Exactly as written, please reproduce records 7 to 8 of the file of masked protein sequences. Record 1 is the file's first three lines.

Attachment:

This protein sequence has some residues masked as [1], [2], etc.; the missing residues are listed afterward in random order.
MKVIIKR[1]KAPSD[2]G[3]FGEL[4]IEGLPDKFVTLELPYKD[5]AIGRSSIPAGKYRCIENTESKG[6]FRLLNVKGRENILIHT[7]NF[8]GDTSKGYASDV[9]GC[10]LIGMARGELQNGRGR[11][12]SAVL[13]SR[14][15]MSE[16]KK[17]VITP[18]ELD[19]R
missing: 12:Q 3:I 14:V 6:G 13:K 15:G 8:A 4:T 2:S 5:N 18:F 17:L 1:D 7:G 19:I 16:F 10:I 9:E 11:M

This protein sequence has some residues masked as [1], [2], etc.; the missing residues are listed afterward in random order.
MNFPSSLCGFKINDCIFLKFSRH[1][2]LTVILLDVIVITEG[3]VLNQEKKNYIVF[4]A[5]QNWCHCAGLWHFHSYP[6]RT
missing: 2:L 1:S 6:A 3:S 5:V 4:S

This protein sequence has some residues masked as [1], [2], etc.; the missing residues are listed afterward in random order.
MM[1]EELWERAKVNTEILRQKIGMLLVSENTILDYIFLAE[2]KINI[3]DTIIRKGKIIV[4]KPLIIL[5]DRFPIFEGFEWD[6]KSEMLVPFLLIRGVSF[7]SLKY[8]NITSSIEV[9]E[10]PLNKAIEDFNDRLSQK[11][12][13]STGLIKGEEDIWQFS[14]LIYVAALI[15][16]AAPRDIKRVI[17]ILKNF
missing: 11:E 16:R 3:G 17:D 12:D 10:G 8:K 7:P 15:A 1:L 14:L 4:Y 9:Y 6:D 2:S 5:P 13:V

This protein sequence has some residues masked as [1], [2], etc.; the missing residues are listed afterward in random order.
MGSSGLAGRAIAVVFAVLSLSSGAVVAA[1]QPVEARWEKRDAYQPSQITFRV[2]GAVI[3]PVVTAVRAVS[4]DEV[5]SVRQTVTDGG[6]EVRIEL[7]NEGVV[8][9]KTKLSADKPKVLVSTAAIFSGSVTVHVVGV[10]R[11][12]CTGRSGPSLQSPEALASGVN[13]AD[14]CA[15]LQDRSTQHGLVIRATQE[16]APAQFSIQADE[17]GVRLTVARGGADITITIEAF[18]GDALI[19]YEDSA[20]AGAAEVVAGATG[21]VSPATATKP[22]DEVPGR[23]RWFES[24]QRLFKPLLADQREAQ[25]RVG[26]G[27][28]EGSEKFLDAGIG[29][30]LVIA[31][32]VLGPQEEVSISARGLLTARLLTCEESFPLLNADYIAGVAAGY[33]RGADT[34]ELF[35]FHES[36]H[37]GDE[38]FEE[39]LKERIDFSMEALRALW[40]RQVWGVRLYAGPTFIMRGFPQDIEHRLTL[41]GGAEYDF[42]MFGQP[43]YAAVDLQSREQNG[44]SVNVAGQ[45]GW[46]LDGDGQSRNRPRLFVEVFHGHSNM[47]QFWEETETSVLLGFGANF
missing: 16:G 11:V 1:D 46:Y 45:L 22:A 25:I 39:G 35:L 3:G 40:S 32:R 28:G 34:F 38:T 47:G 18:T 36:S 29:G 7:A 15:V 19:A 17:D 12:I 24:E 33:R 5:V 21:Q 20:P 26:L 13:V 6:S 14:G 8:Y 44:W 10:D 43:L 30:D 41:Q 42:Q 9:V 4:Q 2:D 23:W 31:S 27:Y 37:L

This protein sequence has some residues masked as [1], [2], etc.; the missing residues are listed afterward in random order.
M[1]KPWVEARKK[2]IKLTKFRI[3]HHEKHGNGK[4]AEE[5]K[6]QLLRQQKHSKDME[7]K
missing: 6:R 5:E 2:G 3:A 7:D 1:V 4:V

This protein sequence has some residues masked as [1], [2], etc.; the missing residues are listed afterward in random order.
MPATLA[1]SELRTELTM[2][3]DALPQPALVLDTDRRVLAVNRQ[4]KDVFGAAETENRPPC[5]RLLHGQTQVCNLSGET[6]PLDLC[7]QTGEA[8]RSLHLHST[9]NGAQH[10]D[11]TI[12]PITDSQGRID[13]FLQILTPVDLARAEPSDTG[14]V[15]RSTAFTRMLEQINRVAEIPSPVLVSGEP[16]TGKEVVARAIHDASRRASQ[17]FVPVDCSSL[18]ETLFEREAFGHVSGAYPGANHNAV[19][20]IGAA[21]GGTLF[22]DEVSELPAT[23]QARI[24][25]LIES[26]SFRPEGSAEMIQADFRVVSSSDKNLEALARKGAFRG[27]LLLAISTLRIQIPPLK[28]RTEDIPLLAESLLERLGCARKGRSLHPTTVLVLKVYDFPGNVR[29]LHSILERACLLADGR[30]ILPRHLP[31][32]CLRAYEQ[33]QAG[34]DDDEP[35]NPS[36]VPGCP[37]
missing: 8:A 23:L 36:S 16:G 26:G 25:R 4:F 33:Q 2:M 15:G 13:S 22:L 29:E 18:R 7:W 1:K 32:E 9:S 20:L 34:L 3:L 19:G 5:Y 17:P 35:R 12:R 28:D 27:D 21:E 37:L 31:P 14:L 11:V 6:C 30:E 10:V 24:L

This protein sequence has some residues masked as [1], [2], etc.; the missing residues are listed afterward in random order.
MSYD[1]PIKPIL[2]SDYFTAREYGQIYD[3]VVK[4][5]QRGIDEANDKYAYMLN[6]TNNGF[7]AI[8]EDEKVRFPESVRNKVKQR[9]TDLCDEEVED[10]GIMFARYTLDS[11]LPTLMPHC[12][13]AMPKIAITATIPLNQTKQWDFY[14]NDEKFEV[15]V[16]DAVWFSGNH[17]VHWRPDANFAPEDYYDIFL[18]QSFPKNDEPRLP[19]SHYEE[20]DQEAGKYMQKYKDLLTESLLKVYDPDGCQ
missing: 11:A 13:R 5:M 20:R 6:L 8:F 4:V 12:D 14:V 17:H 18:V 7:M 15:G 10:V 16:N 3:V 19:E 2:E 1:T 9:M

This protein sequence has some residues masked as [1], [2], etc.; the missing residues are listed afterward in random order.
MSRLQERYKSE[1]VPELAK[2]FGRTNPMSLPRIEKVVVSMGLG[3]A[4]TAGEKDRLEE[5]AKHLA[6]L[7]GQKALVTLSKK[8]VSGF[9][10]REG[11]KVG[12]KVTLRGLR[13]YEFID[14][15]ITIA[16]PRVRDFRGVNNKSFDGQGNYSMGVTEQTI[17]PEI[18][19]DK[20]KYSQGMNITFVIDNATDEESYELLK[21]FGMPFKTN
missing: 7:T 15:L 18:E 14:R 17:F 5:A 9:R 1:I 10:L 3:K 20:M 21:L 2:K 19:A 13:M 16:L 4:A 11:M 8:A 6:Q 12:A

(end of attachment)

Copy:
This protein sequence has some residues masked as [1], [2], etc.; the missing residues are listed afterward in random order.
MSYD[1]PIKPIL[2]SDYFTAREYGQIYD[3]VVK[4][5]QRGIDEANDKYAYMLN[6]TNNGF[7]AI[8]EDEKVRFPESVRNKVKQR[9]TDLCDEEVED[10]GIMFARYTLDS[11]LPTLMPHC[12][13]AMPKIAITATIPLNQTKQWDFY[14]NDEKFEV[15]V[16]DAVWFSGNH[17]VHWRPDANFAPEDYYDIFL[18]QSFPKNDEPRLP[19]SHYEE[20]DQEAGKYMQKYKDLLTESLLKVYDPDGCQ
missing: 11:A 13:R 5:M 20:R 6:L 8:F 4:V 12:D 14:V 17:H 18:V 7:M 15:G 10:V 16:N 3:V 19:E 2:E 1:T 9:M

This protein sequence has some residues masked as [1], [2], etc.; the missing residues are listed afterward in random order.
MSRLQERYKSE[1]VPELAK[2]FGRTNPMSLPRIEKVVVSMGLG[3]A[4]TAGEKDRLEE[5]AKHLA[6]L[7]GQKALVTLSKK[8]VSGF[9][10]REG[11]KVG[12]KVTLRGLR[13]YEFID[14][15]ITIA[16]PRVRDFRGVNNKSFDGQGNYSMGVTEQTI[17]PEI[18][19]DK[20]KYSQGMNITFVIDNATDEESYELLK[21]FGMPFKTN
missing: 7:T 15:L 18:E 14:R 17:F 5:A 9:R 1:I 10:L 3:K 20:M 21:L 2:K 19:A 13:M 16:L 4:A 11:M 8:A 6:Q 12:A